Trigger warning : this article has a heavy focus on sensitive topics like self harm, depression, mental illness, drugs. If any of those topics is triggering to you, please do not pursue the reading of this page.
THIS PAGE IS STILL IN BUILDING PROCESS.
Gifted Child Burnout is an aesthetic depicting the mental state of a former gifted child who learnt the difficulties of life, and is facing the fear of underachievement, anxiety, depressing, self harming perfectionism, as well as the fear of rejection and disappointing people who had high expectations on said person. It dives into the imagery and topics of school, mental illness, self harm, lack of sleep, food, and other self destructive behaviours. This aesthetic is used to expose the toxicity of schooling systems and grades, and is used by “burntout kids” to express themselves and cope. It is not meant to romanticize self destructive behaviors, and should not been seen as such.
In short, Gifted Child Burnout is a “perfect kid” trying to escape reality.
Visuals and Philosophy
From its origin, Gifted Child Burnout depicts the imagery of torn school supplies, as preppy yet debauched style, unhealthy coping mechanisms like cigarettes and drugs, insomnia, staying up late at night and not being able to wake up, a messed up sleeping schedule and poor eating habits. Crying, dim lit rooms, blank pages, depressed quotes, pills, cuts, blood, fire and ink stains are common visual motifs.
Gifted children were held at high standards from their early childhood, as everything came easily to them. Life was easy, until they realized the cruelty of this world. Many gifted children suffered from trauma, bullying, rejection due to their uniqueness, which caused them to develop signs of mental illness, like depressing and crippling anxiety. Many gifted children are thought to have Attention Deficit Hyperactivity Disorder (ADHD), Autism Spectrum Disorder (ASD), and/or Maladaptive Daydreaming (MD). They often face issues with procrastination, time management, constant sadness, emptiness or pain, all caused by the fear of underachieving, which causes self harm and other unhealthy coping mechanisms.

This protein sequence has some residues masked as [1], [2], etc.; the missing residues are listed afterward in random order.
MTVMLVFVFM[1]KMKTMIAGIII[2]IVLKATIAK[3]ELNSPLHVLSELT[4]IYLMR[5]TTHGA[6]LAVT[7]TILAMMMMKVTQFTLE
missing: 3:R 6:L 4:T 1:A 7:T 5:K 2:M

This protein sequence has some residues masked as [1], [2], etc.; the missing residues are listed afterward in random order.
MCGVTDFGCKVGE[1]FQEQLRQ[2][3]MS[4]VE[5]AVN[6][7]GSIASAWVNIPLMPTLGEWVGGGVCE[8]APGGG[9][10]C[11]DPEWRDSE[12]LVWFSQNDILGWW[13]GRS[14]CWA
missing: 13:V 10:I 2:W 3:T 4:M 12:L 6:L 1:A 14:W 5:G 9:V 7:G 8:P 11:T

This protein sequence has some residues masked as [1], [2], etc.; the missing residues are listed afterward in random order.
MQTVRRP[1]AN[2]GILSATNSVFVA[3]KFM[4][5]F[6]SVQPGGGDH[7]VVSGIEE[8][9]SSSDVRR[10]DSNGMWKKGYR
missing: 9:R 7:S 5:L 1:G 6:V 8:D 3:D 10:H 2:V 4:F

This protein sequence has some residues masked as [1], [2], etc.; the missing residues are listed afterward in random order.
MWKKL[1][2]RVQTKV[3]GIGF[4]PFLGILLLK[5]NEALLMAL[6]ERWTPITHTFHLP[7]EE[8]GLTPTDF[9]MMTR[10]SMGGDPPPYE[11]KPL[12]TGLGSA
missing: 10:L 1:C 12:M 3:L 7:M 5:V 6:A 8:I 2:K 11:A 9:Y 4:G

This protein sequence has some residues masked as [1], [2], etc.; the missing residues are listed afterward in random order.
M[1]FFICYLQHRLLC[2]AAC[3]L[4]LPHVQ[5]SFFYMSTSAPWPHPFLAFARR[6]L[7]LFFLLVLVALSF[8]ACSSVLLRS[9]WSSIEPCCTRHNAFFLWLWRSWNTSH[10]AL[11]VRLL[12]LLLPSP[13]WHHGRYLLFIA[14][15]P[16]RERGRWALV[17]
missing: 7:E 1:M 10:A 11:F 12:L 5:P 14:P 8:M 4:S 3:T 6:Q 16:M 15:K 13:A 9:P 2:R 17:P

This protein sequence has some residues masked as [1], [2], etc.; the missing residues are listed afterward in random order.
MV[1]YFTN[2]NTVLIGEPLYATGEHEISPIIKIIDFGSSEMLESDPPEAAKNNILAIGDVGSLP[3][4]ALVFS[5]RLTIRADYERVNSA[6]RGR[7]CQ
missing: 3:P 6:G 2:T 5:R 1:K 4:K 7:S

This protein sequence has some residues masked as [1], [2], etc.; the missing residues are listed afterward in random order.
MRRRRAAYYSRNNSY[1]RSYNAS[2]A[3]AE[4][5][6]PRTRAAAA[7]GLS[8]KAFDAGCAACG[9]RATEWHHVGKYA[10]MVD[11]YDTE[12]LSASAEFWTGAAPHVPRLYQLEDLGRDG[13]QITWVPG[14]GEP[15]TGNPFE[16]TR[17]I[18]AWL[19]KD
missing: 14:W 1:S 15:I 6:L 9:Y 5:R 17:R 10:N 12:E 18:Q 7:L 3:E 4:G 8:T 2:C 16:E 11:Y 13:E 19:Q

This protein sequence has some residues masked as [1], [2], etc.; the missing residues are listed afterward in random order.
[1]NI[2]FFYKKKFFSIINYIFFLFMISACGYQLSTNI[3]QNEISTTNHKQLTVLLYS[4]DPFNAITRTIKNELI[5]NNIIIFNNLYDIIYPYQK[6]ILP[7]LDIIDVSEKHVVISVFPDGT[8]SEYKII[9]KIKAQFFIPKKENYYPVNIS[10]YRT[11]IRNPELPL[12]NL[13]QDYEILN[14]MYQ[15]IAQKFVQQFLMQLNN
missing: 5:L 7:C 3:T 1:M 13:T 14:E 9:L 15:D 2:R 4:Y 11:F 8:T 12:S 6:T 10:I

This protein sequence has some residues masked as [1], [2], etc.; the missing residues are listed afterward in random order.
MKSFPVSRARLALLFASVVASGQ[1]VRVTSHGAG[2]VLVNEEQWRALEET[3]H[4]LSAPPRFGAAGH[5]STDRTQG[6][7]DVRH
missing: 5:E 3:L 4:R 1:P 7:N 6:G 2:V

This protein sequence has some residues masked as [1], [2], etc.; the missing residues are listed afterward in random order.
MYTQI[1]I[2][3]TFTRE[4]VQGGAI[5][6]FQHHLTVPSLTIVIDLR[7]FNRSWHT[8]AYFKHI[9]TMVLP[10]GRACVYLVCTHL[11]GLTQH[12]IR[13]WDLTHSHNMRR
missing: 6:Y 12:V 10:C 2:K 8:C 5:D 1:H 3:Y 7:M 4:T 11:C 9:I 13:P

Quotes like “I am never good enough” can be included into edits, usually dark and depicting learning imagery. One might express themself through clashing symbols, like clown makeup in a dark academia outfit. It is more of a mindset than a visual aesthetic.
- Watching weird videos late at night.
- Procrastinating for days the writing an essay at 2 a.m.
- Having nightmares.
- Setting unhealthily high expectations on oneself.
- Giving up any activity that doesn’t come easily.
- Refusing to ask for help.
- Refusing to show weaknesses.
- Escaping the real world by daydreaming about comfort characters from books (see maladaptive daydreaming).
- Hating society, but not wanting to disappoint.
- Being a bad bitch alone but no breaking a rule at school.
- Trying to get validation from any superior authority.
- Constantly questioning oneself.
- Being perceived as cold for using good grammar and punctuation.
Gifted Child Burnout fashion often include elements from dark academia and alternative fashion, like:
- Doc Martens.
- Dress pants.
- Dramatic and smudged eyeliner.
- Overly expressive fashion.
Gifted children dress as if they had given up on life, but still trying to get into college.
Like any aesthetic depicting mental illnesses, this aesthetic can be seen as controversial, as it could potentially be perceived as romanticizing depression and self harm. Its aesthetic can easily be blended with Sadpeople, Grunge, Weirdcore and even Traumacore. If the child was gifted in a particular subject, themes of aesthetics related to the subject, like Art Academia, Science Academia and Cryptidcore can be spotted in the child’s aesthetic. As Gifted Child Burnout is a very personal experience, the way this aesthetic is represented can vary vividly between people, which would cause it to be seen as a false aesthetic, or something overly specific.